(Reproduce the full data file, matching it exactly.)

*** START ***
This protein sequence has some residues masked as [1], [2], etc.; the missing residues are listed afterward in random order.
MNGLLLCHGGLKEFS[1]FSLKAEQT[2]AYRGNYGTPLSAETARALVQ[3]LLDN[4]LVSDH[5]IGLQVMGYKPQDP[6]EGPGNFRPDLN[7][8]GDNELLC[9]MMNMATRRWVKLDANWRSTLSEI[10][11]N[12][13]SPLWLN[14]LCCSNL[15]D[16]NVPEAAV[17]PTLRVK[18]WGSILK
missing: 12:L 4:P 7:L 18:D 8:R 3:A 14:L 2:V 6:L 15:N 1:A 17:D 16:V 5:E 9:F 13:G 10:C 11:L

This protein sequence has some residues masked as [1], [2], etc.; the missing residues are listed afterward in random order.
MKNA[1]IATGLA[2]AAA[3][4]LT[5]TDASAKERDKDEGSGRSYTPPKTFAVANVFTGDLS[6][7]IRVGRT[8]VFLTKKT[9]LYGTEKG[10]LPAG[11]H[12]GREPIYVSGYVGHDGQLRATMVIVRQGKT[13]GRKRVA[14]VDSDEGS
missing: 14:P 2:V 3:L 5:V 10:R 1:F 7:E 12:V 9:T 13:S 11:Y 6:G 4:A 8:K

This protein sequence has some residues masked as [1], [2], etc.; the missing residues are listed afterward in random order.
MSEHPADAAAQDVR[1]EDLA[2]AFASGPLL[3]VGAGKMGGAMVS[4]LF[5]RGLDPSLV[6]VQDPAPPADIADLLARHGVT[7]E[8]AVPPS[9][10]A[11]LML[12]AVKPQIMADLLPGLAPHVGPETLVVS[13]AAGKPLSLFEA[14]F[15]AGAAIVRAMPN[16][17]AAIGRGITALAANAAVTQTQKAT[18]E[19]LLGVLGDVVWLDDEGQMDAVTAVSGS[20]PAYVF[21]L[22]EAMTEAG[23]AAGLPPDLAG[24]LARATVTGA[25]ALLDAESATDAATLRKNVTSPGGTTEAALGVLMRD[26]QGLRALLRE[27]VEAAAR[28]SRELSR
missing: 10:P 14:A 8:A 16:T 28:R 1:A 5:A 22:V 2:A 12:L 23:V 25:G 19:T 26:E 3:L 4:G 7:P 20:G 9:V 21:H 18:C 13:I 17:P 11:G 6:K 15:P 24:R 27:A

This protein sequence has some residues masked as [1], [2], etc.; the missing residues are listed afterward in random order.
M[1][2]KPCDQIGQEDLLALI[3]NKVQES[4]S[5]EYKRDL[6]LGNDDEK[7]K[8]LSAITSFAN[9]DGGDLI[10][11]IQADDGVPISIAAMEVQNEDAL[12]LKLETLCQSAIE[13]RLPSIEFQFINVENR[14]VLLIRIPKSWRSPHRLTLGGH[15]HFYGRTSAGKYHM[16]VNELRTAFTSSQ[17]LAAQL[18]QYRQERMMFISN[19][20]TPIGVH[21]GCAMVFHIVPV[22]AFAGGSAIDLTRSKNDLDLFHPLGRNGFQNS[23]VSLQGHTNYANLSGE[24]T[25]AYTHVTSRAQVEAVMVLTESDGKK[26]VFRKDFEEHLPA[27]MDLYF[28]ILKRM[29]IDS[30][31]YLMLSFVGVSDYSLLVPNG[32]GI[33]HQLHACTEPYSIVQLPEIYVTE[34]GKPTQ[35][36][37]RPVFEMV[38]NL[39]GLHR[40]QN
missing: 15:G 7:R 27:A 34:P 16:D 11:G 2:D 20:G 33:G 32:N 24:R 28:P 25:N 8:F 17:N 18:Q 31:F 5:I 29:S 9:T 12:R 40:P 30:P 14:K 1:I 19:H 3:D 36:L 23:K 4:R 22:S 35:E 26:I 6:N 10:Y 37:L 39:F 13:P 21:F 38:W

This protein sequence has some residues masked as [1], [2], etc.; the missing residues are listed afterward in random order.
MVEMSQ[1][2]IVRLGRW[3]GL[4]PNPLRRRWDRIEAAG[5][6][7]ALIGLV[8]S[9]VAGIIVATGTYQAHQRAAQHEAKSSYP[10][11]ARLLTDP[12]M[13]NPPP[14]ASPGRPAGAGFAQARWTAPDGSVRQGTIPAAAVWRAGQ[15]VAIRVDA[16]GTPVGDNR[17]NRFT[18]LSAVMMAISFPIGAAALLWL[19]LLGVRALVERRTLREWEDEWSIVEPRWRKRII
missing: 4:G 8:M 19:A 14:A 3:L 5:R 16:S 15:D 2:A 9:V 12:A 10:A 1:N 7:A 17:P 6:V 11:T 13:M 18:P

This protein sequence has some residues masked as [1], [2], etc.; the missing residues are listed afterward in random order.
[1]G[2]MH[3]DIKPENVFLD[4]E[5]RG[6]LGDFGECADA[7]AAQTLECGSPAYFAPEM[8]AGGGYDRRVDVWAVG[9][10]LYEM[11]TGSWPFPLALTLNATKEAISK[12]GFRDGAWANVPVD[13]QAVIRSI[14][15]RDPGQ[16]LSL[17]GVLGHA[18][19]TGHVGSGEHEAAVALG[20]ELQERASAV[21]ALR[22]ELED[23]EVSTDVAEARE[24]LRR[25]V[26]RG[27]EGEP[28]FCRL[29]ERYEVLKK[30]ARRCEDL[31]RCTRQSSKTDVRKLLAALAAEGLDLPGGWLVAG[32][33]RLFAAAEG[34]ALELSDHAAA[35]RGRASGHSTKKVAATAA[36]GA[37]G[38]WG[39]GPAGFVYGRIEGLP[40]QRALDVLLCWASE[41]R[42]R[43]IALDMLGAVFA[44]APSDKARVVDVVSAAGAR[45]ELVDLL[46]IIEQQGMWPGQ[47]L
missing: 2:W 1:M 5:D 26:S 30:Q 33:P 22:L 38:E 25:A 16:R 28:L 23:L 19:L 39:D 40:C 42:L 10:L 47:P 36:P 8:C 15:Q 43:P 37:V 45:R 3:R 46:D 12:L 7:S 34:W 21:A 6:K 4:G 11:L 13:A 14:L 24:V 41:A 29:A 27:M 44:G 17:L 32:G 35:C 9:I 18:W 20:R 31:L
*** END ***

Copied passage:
This protein sequence has some residues masked as [1], [2], etc.; the missing residues are listed afterward in random order.
MNGLLLCHGGLKEFS[1]FSLKAEQT[2]AYRGNYGTPLSAETARALVQ[3]LLDN[4]LVSDH[5]IGLQVMGYKPQDP[6]EGPGNFRPDLN[7][8]GDNELLC[9]MMNMATRRWVKLDANWRSTLSEI[10][11]N[12][13]SPLWLN[14]LCCSNL[15]D[16]NVPEAAV[17]PTLRVK[18]WGSILK
missing: 12:L 4:P 7:L 18:D 8:R 3:A 14:L 2:V 6:L 15:N 1:A 17:D 16:V 5:E 9:F 13:G 10:C 11:L

This protein sequence has some residues masked as [1], [2], etc.; the missing residues are listed afterward in random order.
MKNA[1]IATGLA[2]AAA[3][4]LT[5]TDASAKERDKDEGSGRSYTPPKTFAVANVFTGDLS[6][7]IRVGRT[8]VFLTKKT[9]LYGTEKG[10]LPAG[11]H[12]GREPIYVSGYVGHDGQLRATMVIVRQGKT[13]GRKRVA[14]VDSDEGS
missing: 14:P 2:V 3:L 5:V 10:R 1:F 7:E 12:V 9:T 13:S 11:Y 6:G 4:A 8:K

This protein sequence has some residues masked as [1], [2], etc.; the missing residues are listed afterward in random order.
MSEHPADAAAQDVR[1]EDLA[2]AFASGPLL[3]VGAGKMGGAMVS[4]LF[5]RGLDPSLV[6]VQDPAPPADIADLLARHGVT[7]E[8]AVPPS[9][10]A[11]LML[12]AVKPQIMADLLPGLAPHVGPETLVVS[13]AAGKPLSLFEA[14]F[15]AGAAIVRAMPN[16][17]AAIGRGITALAANAAVTQTQKAT[18]E[19]LLGVLGDVVWLDDEGQMDAVTAVSGS[20]PAYVF[21]L[22]EAMTEAG[23]AAGLPPDLAG[24]LARATVTGA[25]ALLDAESATDAATLRKNVTSPGGTTEAALGVLMRD[26]QGLRALLRE[27]VEAAAR[28]SRELSR
missing: 10:P 14:A 8:A 16:T 28:R 1:A 5:A 22:V 2:A 12:L 23:V 25:G 19:T 26:E 3:L 4:G 7:P 20:G 9:V 21:H 18:C 13:I 17:P 11:G 6:K 15:P 24:R 27:A

This protein sequence has some residues masked as [1], [2], etc.; the missing residues are listed afterward in random order.
M[1][2]KPCDQIGQEDLLALI[3]NKVQES[4]S[5]EYKRDL[6]LGNDDEK[7]K[8]LSAITSFAN[9]DGGDLI[10][11]IQADDGVPISIAAMEVQNEDAL[12]LKLETLCQSAIE[13]RLPSIEFQFINVENR[14]VLLIRIPKSWRSPHRLTLGGH[15]HFYGRTSAGKYHM[16]VNELRTAFTSSQ[17]LAAQL[18]QYRQERMMFISN[19][20]TPIGVH[21]GCAMVFHIVPV[22]AFAGGSAIDLTRSKNDLDLFHPLGRNGFQNS[23]VSLQGHTNYANLSGE[24]T[25]AYTHVTSRAQVEAVMVLTESDGKK[26]VFRKDFEEHLPA[27]MDLYF[28]ILKRM[29]IDS[30][31]YLMLSFVGVSDYSLLVPNG[32]GI[33]HQLHACTEPYSIVQLPEIYVTE[34]GKPTQ[35][36][37]RPVFEMV[38]NL[39]GLHR[40]QN
missing: 15:G 7:R 27:A 34:P 16:D 11:G 2:D 20:G 33:G 32:N 24:R 28:P 25:N 8:F 17:N 18:Q 31:F 5:I 29:S 9:T 12:R 40:P 30:P 14:K 1:I 19:H 3:D 36:L 23:K 4:R 22:S 35:E 26:I 6:N 10:Y 37:L 39:F 13:P 21:F 38:W

This protein sequence has some residues masked as [1], [2], etc.; the missing residues are listed afterward in random order.
MVEMSQ[1][2]IVRLGRW[3]GL[4]PNPLRRRWDRIEAAG[5][6][7]ALIGLV[8]S[9]VAGIIVATGTYQAHQRAAQHEAKSSYP[10][11]ARLLTDP[12]M[13]NPPP[14]ASPGRPAGAGFAQARWTAPDGSVRQGTIPAAAVWRAGQ[15]VAIRVDA[16]GTPVGDNR[17]NRFT[18]LSAVMMAISFPIGAAALLWL[19]LLGVRALVERRTLREWEDEWSIVEPRWRKRII
missing: 4:G 8:M 19:A 14:A 3:L 5:R 16:S 15:D 2:A 9:V 12:A 10:A 1:N 7:A 17:P 6:V 11:T 13:M 18:P

This protein sequence has some residues masked as [1], [2], etc.; the missing residues are listed afterward in random order.
[1]G[2]MH[3]DIKPENVFLD[4]E[5]RG[6]LGDFGECADA[7]AAQTLECGSPAYFAPEM[8]AGGGYDRRVDVWAVG[9][10]LYEM[11]TGSWPFPLALTLNATKEAISK[12]GFRDGAWANVPVD[13]QAVIRSI[14][15]RDPGQ[16]LSL[17]GVLGHA[18][19]TGHVGSGEHEAAVALG[20]ELQERASAV[21]ALR[22]ELED[23]EVSTDVAEARE[24]LRR[25]V[26]RG[27]EGEP[28]FCRL[29]ERYEVLKK[30]ARRCEDL[31]RCTRQSSKTDVRKLLAALAAEGLDLPGGWLVAG[32][33]RLFAAAEG[34]ALELSDHAAA[35]RGRASGHSTKKVAATAA[36]GA[37]G[38]WG[39]GPAGFVYGRIEGLP[40]QRALDVLLCWASE[41]R[42]R[43]IALDMLGAVFA[44]APSDKARVVDVVSAAGAR[45]ELVDLL[46]IIEQQGMWPGQ[47]L
missing: 2:W 1:M 5:D 26:S 30:Q 33:P 22:L 38:E 25:A 16:R 28:L 23:L 19:L 39:D 40:C 42:L 10:L 47:P 36:P 8:C 15:Q 43:P 37:V 45:R 3:R 46:D 12:L 7:S 34:W 21:A 6:K 4:G 11:L 13:A 14:L 24:V 41:A 29:A 27:M 44:G 17:L 32:G 35:C 9:I 18:W 20:R 31:L